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10 October 2008


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J Macias

The world was a different place in 1993. I was recently talking to a Law Firm partner who went to Columbia Law in the late 1980s and he couldn't believe that the plurality of my class came from California. He stated that most of his class came from the tri-state area. My point is that there may be a recent trend of law students going to the best school impossible, as opposed to the best school in their region. That would lead to people with higher GPAs and LSATs to concentrate at better schools. I wonder if the schools ranked 50-100 have recently had lower numbers as a result of this trend.

Ken Krayeske

I am a 3LE, and attended a third tier school for two years before transferring into a top tier school, which rejected me outright the first time around.

It became clear to me that even the third tier school played the numbers game in admissions. Of the top 15 people (out of 70) in the evening division at the end of our 1L year, four of them had been wait listed.

Of those four waitlisters, two (myself as one) have since transferred into top tier schools.

My gut has long been that my personal statement and resume never got a look, and this story confirms that notion.

For schools to only look at LSAT/UGPA is a travesty, because in the end, they are not the best predictors of quality of jurist (and by implication, jurisprudence). The composition of the bar in the future will reflect the stress placed on the numbers game, and not character and inclination. This, I fear, is all to our detriment.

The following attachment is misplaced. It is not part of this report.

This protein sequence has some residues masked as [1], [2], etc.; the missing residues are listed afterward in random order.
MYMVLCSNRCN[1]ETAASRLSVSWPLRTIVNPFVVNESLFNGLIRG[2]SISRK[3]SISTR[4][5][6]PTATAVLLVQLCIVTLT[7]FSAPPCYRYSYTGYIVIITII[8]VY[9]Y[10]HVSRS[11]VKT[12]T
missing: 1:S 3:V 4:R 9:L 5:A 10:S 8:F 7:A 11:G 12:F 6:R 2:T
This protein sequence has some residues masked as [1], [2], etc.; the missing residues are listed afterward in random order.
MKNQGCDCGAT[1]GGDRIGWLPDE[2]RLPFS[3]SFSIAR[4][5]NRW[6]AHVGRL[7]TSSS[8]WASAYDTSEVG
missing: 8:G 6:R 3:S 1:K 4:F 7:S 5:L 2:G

My personal experience would seem to support the hypothesis above. When I applied to law schools, it didn't seem like law schools placed any weight on undergrad major. I have a high GPA (3.8) in Electrical & Computer Engineering. The average GPA in most courses was just under a 3.0 at my undergrad school.

Yet I generally did not do any better in law school admissions than one would predict using the aggregate GPA and LSAT information for the schools in question. That aggregate GPA data is derived from all incoming law students from the previous year, most of whom were in majors that gave higher grades.

Of course, it is not always good to generalize based off personal experience as there are other factors that go into admissions.


Current median scores are probably correlated to a fair degree with recent past median scores, so I wonder whether the difference between the baseline and 2007 is in fact explained by momentum carried over from the good times that were happening in 2004-2006, prompting lots more individuals to go to lawschool and drive up those numbers.

biglaw partner

What are the factors identified by Kerma Partners?


This will all be moot in a few years. Illinois is following Michigan in its GPA only admissions policy, except UI will only require a paltry 3.0.

This is a scandal. I hope UM and UI have to release the black/white ratio of students accepted under these programs. I suspect they won't.

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